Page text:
Jim Delany

Jim Delany does a playoff 180, supports four best teams

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Someone pinch me.

It seems Jim Delany, easily the most conservative power broker in college football, has pulled an audible a month or so before the BCS committee is supposed to decide on the details of a four-team playoff.

How so? During a Big Ten conference call this morning, Delany said he supported a playoff field consisting of the four best teams.

Wait, wait, wait. Wait… wait. Didn’t Delany previously support a playoff field that featured, at least in some form or fashion, conference champions?

Yes he did, and it was a good idea too.

But, didn’t Delany say just last month he didn’t “have a lot regard” for non-division teams playing for a championship? You know, the quote that set off Nick Saban to call out “self-absorbed” people who (gasp!) only favor what’s best for their conference?

Yep.

Either Saban’s words got to Delany, or the Big Ten commish had a more natural change of heart. In any case, Delany was on a tear today, adding that the BCS computer rankings were “non-transparent and biased” when it came to selecting teams for a championship. In the process, the Big Ten commissioner may have provoked the biggest question of all:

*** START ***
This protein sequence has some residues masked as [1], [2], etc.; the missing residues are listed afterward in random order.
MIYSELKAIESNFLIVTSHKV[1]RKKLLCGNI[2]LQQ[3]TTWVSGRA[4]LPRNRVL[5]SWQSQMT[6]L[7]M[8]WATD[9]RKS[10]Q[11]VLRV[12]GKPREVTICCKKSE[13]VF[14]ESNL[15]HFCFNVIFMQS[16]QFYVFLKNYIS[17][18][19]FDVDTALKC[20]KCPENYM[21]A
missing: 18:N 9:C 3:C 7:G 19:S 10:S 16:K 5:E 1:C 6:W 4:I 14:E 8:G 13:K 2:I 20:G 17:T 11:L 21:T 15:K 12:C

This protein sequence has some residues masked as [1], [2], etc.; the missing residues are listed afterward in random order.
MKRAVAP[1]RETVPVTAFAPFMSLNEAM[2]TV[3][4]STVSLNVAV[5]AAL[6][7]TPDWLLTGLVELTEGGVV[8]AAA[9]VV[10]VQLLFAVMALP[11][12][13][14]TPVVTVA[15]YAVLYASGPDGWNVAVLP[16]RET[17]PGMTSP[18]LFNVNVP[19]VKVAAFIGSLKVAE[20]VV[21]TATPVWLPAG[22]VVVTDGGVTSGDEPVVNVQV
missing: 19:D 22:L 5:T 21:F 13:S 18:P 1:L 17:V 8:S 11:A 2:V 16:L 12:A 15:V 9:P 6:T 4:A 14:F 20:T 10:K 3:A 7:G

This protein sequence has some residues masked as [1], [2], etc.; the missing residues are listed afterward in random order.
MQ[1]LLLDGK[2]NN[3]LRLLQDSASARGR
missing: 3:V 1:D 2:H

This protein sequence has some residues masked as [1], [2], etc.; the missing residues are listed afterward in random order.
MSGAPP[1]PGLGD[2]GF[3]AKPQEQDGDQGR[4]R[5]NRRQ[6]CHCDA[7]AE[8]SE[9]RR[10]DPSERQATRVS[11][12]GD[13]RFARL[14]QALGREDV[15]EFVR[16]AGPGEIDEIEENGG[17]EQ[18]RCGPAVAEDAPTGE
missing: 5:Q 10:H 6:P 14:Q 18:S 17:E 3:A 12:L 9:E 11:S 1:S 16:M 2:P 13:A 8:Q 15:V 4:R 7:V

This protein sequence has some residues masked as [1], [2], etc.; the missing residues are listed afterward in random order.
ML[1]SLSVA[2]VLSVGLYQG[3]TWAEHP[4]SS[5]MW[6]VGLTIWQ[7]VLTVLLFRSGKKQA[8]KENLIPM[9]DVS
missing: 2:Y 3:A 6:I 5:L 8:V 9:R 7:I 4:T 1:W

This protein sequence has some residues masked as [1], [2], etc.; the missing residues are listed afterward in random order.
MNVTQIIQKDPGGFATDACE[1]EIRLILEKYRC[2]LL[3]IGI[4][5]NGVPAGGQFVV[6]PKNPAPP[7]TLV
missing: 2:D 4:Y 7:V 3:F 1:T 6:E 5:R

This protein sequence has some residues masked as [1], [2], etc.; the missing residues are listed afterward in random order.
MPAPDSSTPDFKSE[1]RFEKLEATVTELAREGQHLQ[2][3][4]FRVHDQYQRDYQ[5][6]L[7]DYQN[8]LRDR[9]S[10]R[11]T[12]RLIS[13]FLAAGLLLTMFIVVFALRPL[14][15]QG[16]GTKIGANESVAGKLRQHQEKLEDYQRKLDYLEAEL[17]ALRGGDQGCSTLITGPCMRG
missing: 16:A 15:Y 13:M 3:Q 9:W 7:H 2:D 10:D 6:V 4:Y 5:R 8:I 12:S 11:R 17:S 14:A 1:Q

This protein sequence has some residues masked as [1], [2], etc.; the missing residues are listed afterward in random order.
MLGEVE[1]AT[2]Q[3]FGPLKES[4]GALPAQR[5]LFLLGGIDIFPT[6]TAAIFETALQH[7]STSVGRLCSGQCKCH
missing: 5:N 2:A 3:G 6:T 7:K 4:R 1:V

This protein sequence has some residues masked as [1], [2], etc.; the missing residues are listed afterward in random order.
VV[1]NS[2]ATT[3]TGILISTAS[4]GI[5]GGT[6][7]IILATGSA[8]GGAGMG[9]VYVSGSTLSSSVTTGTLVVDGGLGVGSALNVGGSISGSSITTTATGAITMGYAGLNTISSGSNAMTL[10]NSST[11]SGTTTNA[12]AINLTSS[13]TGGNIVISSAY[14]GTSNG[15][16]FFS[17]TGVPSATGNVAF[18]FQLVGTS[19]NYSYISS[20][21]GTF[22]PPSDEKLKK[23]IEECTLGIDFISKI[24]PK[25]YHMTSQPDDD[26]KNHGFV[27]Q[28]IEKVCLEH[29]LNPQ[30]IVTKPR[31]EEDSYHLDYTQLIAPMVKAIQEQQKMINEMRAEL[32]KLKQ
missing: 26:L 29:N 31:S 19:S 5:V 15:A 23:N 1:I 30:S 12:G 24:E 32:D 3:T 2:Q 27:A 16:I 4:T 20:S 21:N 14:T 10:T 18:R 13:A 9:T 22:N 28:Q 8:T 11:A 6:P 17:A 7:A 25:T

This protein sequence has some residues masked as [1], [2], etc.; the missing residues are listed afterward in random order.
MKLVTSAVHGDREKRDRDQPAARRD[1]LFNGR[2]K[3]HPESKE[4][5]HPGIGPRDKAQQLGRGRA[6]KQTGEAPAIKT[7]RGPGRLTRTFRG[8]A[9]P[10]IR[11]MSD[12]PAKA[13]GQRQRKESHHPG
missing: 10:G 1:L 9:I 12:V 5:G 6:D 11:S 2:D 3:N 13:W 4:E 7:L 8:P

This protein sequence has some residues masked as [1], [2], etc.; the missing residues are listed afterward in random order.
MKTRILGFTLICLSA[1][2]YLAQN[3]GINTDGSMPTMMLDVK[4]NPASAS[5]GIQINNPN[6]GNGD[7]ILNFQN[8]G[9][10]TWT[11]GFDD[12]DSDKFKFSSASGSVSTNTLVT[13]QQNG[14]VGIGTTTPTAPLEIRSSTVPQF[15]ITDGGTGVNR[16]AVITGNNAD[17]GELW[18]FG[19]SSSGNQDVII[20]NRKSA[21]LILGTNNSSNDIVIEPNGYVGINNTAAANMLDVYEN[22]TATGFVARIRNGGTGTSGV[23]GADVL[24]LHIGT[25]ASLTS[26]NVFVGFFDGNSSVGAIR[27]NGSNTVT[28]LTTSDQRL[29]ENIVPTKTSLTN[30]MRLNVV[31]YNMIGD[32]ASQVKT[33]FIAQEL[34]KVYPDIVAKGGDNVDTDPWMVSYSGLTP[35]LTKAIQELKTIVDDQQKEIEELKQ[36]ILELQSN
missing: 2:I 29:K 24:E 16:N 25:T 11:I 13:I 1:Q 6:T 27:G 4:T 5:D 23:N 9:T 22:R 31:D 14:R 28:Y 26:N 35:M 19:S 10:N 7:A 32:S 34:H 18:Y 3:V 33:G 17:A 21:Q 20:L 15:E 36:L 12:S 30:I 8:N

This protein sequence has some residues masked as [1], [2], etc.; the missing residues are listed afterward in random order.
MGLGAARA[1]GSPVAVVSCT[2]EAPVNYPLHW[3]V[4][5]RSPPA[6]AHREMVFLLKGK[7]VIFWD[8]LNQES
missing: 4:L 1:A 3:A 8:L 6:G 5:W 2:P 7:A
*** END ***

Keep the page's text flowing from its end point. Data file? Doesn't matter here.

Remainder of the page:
Who are you and what have you done with Jimmy?

It should be noted that the Big Ten’s stance on the postseason, at least according to Nebraska Chancellor Harvey Perlman, goes in the following order as of today: 1) status quo, 2) plus-one and 3) four-team playoff. A playoff is happening, though. It’s too far along in the process.

Furthermore, Perlman said he “didn’t find many faults” with the current system. This was, of course, just before Delany did a 180 and blasted the BCS computers. So, at least Big Ten inconsistency still appears alive and well.

(Big Ten response: doesn’t matter; we’re $284 million richer) 

However, Delany and Perlman both said they would be okay with a selection committee for a playoff. That’s one of a couple of pieces that are close to being solved. The others?

  • A playoff likely won’t feature a field composed of only conference champions (Cue Notre Dame comments… now!). Whether the field will be the “four best teams” or some compromise — say, three conference champs and an at-large — isn’t known yet.
  • Semifinal games appear bowl bound, while a championship game will head to a neutral site.

The playoff talk can be saturating, but the next few weeks will greatly affect major college football for years to come.

Record-breaking QB one of two coaches hired by New Mexico State

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Doug Martin‘s 2017 on-field coaching staff will have a decidedly familiar feel to it, even as it’s in some ways brand-new.

New Mexico State announced that two coaches have been hired by Martin, Chase Holbrook and Kai Brown.  The former will serve as tight ends coach, the latter as defensive ends coach.